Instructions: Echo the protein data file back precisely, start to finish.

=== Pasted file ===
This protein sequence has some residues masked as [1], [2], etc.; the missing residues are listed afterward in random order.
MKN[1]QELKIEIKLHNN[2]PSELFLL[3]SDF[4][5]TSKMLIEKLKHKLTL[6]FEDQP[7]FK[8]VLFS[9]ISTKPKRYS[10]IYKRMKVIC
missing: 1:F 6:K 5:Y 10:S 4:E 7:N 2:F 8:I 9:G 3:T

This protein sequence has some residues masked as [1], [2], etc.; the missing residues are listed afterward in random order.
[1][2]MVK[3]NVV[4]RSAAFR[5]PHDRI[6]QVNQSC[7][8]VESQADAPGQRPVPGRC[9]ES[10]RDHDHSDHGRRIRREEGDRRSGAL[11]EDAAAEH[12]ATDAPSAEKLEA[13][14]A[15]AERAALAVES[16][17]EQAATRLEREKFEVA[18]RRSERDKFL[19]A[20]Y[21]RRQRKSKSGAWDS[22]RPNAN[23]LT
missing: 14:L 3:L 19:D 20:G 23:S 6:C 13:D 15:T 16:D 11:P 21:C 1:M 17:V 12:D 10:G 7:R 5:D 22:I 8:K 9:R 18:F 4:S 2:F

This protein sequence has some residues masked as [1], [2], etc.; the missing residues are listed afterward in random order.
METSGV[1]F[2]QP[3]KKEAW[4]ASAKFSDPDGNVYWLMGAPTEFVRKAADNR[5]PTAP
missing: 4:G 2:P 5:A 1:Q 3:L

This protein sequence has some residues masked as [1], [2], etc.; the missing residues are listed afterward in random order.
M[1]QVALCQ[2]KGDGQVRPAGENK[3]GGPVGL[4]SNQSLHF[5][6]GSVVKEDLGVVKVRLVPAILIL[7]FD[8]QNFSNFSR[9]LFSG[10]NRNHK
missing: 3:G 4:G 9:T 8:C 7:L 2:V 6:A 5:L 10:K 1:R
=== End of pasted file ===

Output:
This protein sequence has some residues masked as [1], [2], etc.; the missing residues are listed afterward in random order.
MKN[1]QELKIEIKLHNN[2]PSELFLL[3]SDF[4][5]TSKMLIEKLKHKLTL[6]FEDQP[7]FK[8]VLFS[9]ISTKPKRYS[10]IYKRMKVIC
missing: 1:F 6:K 5:Y 10:S 4:E 7:N 2:F 8:I 9:G 3:T

This protein sequence has some residues masked as [1], [2], etc.; the missing residues are listed afterward in random order.
[1][2]MVK[3]NVV[4]RSAAFR[5]PHDRI[6]QVNQSC[7][8]VESQADAPGQRPVPGRC[9]ES[10]RDHDHSDHGRRIRREEGDRRSGAL[11]EDAAAEH[12]ATDAPSAEKLEA[13][14]A[15]AERAALAVES[16][17]EQAATRLEREKFEVA[18]RRSERDKFL[19]A[20]Y[21]RRQRKSKSGAWDS[22]RPNAN[23]LT
missing: 14:L 3:L 19:D 20:G 23:S 6:C 13:D 15:T 16:D 11:P 21:C 1:M 17:V 12:D 10:G 7:R 5:D 22:I 8:K 9:R 18:F 4:S 2:F

This protein sequence has some residues masked as [1], [2], etc.; the missing residues are listed afterward in random order.
METSGV[1]F[2]QP[3]KKEAW[4]ASAKFSDPDGNVYWLMGAPTEFVRKAADNR[5]PTAP
missing: 4:G 2:P 5:A 1:Q 3:L

This protein sequence has some residues masked as [1], [2], etc.; the missing residues are listed afterward in random order.
M[1]QVALCQ[2]KGDGQVRPAGENK[3]GGPVGL[4]SNQSLHF[5][6]GSVVKEDLGVVKVRLVPAILIL[7]FD[8]QNFSNFSR[9]LFSG[10]NRNHK
missing: 3:G 4:G 9:T 8:C 7:L 2:V 6:A 5:L 10:K 1:R